When Just Missed Us is a Missed Opportunity
Advertising agency Cossette, for their client McDonald’s Canada, believes they are on to something with a new Outdoor Advertising directional design using minimal text and ‘use’ of the brand’s colors and logo. The idea? ‘Follow the Arches’ by cropping the Golden Arches into a directional path, “unifying a design system adaptable to any market around the world”. Kudos to the agency for seeing something that was right before all of our eyes for years!
Click the ⇒ 47 second video explaining.
The design is one which could be given budget on a short-term basis to keep creative fresh and not part of the landscape. But as a permanent directional? No. And actually, is a missed opportunity. Doesn’t work, for us at any level as stand alone. Where’s the beef?
The ability to reproduce full color product, (giant cheese and fresh lettuce laden beefy burgers, large, salty, golden fries and the icy quenched Coke) creating visually appealing hunger and desire, is too great a message to ignore. The ‘unifying design’ may have appeal in sign faces so small, nothing else can be read. Then why bother? Certainly not on the examples of the posters and bulletins in the photographs shared. It will be interesting if this new directional design is accepted worldwide. Store sales will determine.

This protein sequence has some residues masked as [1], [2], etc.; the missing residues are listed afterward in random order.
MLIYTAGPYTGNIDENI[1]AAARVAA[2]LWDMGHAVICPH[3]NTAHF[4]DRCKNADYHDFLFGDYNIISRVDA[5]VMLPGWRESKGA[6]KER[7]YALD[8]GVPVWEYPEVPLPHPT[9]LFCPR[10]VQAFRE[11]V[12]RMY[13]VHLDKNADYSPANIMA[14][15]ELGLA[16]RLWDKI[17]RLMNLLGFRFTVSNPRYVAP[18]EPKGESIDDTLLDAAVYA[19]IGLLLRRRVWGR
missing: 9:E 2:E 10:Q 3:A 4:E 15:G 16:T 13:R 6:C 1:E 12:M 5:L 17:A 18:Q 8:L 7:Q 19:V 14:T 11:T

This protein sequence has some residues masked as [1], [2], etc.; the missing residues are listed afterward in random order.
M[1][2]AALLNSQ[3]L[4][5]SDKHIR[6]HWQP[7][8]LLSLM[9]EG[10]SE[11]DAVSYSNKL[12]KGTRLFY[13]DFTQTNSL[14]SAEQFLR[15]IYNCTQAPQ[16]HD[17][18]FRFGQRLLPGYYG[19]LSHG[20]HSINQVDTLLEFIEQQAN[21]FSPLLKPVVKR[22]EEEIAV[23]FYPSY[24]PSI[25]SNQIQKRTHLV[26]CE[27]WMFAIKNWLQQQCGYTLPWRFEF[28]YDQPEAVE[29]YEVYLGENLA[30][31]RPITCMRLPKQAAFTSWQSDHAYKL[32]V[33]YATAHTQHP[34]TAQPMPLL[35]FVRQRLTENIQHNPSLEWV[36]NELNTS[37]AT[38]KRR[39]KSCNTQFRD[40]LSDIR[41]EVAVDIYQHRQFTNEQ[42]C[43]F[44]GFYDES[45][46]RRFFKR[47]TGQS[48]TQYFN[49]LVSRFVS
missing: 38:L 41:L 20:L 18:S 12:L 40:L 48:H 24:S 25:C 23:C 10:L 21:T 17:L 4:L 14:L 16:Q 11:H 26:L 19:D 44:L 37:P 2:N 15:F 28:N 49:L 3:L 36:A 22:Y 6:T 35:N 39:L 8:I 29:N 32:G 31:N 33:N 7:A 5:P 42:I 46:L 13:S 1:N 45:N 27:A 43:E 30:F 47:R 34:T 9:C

One more point.
In the examples seen in the photos shown and the video in the link, click here⇒ McDonald’s article, posters are visible in non Highway areas.
We can all agree on the importance of directional messages (with product) on major highways with traffic typically from out-of-town, where the driver is not familiar with the area and needs a directional, directing the driver to the next restaurant.
We suggest that scenario is not the valid for ‘in town’ posters/billboards and its related traffic, where the majority of the drivers are ‘Local’ and when asked can direct us to the nearest four McDonald’s locations depending if one is heading north, south, east or west. ‘Locals’ don’t need directional information. They know every McDonald’s’ location in the city they live.
‘Locals’ don’t need directional information. They know every McDonald’s’ location in the city they live.
What ‘Locals’ need is the emotional push a visual of the product can provide. Some clients may never be talked out of directional (or phone number or web address) on their billboards, but as the stand alone message? That is a missed opportunity.
What do you think? Do billboards need store location directions?
Is McDonald’s missing a ‘golden’ opportunity using only their arches?